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Alice Bag (aka Alicia Armendáriz) presents 'Violence Girl' in SA

Photo: Courtesy photo, License: N/A

Courtesy photo

Once upon a time there was no punk rock. No Clash. No Ramones. Sid had yet to meet Nancy. Punk rock had yet to be invented. Little-known to most, one of the inventors of punk rock spoke Spanish, grew up listening to rancheras, and watched lucha libre.

She was born Alicia Armendáriz, daughter of Mexican immigrants. She grew up in Boyle Heights, East L.A. in the mid-1960s. She didn't learn English until elementary school, mainly by reading Archie comic books. In second grade, her teacher changed her name from Alicia to Alice. 

As described in her new memoir, Violence Girl: East L.A. Rage to Hollywood Stage/A Chicana Punk Story, music was always a part of her life growing up.

"You could always tell who was at home by what was playing on the radio," she wrote. Her mom loved her novelas. Her sister was into Motown, and her father's thing was Mexican music.

But it was not an all-idyllic childhood. Her home life was violent. Her father, she wrote, was "a monster." Kind and gentle one day — he would call her "La Reina" (the Queen) — on another day he would beat up Alice's mother and end up in jail overnight. 

The one refuge in Alice's life was music. Not only the Pedro Infante songs she heard watching Mexican movies at the Million Dollar Theater in downtown L.A., but the pop songs her older sister Yolanda would play. An eclectic playlist that included rock en español pioneers Los Teen Tops' "Popotitos" (an Enrique Guzmán Spanish-language cover of "Boney Maroney"), and the Beatles. The first 45 RPM Alice bought was Freda Payne's "Band of Gold." She loved the Supremes and Aretha Franklin.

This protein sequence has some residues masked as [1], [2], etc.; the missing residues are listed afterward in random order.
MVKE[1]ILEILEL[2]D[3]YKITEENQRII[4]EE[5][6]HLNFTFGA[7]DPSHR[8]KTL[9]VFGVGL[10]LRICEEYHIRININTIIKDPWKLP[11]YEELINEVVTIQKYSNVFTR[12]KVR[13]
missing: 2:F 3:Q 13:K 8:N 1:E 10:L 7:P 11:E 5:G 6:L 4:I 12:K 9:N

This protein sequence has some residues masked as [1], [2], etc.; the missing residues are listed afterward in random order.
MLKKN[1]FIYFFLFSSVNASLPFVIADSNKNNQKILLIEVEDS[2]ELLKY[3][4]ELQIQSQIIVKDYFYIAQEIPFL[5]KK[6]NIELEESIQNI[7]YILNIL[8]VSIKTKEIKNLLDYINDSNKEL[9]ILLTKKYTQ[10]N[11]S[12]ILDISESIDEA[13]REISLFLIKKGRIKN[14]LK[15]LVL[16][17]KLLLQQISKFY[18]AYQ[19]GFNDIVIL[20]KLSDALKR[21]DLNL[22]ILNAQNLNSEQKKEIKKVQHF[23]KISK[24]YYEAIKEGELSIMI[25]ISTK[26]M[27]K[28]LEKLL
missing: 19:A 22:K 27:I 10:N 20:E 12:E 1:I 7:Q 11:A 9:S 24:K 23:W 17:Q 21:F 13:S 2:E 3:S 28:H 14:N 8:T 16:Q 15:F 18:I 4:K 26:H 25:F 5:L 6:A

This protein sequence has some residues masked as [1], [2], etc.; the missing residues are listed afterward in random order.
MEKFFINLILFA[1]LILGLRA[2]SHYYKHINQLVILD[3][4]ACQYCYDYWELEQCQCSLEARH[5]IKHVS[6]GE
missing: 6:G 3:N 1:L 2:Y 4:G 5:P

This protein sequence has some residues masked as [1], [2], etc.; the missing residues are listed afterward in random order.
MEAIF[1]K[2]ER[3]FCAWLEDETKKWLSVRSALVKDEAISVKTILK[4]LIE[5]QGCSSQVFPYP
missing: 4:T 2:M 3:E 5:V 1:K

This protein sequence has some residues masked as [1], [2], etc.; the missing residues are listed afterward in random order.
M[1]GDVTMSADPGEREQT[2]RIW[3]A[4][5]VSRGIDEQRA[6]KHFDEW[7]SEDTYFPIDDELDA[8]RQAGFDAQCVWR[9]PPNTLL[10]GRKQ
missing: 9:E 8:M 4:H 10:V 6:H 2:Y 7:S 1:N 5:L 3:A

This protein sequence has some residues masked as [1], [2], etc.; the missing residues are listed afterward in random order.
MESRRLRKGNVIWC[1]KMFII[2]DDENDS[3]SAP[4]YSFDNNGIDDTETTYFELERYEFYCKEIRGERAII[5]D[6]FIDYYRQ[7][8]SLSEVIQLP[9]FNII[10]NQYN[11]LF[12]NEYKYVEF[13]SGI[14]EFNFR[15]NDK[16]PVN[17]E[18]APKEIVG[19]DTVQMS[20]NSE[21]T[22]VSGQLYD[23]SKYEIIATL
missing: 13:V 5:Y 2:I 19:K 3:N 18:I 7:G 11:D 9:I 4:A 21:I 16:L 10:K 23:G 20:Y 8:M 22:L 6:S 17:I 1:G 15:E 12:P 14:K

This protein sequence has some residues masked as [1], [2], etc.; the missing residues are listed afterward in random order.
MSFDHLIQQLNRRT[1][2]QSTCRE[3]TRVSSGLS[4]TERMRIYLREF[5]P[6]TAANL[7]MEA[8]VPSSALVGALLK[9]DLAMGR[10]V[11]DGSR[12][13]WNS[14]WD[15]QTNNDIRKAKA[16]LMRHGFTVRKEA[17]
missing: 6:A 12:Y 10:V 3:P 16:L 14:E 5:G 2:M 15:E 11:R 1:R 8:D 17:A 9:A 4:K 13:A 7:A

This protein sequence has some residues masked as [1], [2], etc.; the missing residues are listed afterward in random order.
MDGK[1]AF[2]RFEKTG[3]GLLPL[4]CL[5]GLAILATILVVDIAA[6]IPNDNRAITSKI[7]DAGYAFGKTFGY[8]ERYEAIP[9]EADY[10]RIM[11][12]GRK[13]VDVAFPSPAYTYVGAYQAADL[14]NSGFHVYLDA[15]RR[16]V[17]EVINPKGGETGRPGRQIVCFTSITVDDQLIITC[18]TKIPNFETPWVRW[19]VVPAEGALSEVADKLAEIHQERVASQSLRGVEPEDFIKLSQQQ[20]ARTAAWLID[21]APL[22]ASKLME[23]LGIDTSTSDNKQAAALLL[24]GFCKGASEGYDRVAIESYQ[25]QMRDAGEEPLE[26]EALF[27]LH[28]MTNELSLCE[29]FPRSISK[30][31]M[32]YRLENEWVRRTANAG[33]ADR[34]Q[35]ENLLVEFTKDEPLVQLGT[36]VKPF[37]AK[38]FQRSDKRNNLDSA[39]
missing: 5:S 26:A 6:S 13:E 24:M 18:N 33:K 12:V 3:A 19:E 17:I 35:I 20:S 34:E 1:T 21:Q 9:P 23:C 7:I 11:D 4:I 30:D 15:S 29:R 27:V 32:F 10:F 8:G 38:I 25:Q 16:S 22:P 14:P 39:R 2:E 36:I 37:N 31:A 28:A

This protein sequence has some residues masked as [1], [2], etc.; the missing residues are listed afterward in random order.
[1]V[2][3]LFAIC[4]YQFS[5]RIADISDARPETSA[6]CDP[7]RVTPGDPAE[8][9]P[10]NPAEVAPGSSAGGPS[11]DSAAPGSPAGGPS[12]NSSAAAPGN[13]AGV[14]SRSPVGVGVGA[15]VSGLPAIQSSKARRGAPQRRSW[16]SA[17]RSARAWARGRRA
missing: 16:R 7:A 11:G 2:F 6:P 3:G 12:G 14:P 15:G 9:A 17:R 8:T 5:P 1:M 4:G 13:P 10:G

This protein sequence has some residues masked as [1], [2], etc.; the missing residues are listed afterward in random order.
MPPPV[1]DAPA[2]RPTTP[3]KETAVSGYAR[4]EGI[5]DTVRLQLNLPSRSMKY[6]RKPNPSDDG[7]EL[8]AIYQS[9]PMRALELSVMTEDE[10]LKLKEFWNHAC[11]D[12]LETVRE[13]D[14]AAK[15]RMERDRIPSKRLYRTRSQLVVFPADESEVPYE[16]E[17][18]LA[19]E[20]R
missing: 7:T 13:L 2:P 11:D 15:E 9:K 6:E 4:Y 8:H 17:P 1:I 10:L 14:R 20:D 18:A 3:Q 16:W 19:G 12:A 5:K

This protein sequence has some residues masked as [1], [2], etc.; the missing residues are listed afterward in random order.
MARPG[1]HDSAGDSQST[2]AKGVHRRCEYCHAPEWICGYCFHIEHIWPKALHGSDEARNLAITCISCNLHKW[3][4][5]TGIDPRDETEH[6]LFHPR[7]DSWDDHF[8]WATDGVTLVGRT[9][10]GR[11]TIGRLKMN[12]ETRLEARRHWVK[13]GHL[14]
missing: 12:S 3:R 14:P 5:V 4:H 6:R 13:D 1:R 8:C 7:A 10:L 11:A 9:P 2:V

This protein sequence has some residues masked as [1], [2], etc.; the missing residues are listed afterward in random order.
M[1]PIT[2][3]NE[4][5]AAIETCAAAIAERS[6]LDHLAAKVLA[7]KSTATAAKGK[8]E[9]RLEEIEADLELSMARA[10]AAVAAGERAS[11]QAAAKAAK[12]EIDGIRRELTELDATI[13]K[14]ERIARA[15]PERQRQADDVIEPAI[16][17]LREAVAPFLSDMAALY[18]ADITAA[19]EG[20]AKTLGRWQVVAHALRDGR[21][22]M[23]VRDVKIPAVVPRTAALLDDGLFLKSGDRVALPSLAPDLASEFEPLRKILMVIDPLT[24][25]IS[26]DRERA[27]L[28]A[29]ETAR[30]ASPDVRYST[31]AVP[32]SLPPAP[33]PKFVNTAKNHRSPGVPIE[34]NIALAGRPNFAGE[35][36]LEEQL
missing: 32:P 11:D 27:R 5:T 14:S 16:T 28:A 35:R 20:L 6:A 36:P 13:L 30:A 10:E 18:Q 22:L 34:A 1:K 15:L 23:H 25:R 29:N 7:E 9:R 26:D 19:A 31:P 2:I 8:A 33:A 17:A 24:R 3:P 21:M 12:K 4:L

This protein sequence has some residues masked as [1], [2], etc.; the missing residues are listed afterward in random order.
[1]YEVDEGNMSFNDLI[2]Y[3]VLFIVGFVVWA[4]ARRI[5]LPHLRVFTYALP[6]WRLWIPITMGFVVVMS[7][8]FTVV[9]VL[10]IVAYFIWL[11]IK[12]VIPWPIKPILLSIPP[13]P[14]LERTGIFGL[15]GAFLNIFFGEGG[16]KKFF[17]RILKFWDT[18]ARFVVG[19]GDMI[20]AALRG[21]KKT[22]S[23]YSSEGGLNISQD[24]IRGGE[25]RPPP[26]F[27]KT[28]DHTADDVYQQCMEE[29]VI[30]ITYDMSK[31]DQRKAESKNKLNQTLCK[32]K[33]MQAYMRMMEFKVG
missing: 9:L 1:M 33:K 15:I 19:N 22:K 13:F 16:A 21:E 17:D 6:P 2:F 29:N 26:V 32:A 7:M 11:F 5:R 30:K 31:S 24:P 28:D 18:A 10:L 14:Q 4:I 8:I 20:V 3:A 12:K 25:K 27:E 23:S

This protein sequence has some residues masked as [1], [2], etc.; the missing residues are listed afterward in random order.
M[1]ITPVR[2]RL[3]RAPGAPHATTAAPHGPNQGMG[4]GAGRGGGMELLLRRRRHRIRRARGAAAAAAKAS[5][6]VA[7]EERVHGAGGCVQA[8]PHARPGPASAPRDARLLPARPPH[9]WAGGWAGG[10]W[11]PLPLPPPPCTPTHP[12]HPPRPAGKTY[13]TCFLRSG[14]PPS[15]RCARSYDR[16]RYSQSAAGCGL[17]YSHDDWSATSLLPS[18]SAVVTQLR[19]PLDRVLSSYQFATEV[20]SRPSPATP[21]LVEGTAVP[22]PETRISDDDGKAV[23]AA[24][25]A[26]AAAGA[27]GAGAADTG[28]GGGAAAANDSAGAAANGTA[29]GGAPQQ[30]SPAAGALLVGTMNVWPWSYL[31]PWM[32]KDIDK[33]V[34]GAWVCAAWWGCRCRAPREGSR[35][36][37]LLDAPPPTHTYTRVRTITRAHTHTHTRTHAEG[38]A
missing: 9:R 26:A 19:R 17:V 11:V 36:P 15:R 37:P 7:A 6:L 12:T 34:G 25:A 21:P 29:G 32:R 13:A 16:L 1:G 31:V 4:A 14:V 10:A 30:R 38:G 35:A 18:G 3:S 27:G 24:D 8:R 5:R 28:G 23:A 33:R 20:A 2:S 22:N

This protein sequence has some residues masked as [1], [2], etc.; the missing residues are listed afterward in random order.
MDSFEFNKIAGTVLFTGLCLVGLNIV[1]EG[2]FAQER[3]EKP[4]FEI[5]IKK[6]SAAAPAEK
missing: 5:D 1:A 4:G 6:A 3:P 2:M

Music was her escape. And it changed her life.

She discovered Elton John. Glam. Ziggy Stardust. It all made sense. Up until then, compared to Alice's more "normal" classmates in high school, she was always the odd one out. Exploring the Hollywood glitter rock scene, Alice found fellow travelers, kids from Orange County, the Valley, Montebello, all just like her.

"I was," she said, "in the process of redefining myself." 

After she saw Patti Smith play the Roxy in 1976, she and her friends formed an all-girl band, Femme Fatale, and after high school she moved to Hollywood. Glitter rock turned to punk. Only a few miles from Boyle Heights, Hollywood was a different world entirely. The once shy and chubby girl from East L.A. had found a home. She moved into the infamous Canterbury Apartments, where every run-down floor was filled with fellow punks, a place she fondly describes as an "island of misfit toys." Among her running buddies was a pre Go Go's Belinda Carlisle, and she was close friends with Germs' frontman Darby Crash. Within a few short years, Alice was fronting a band herself, the Bags, one of the most important bands of the first wave of L.A. punk. 

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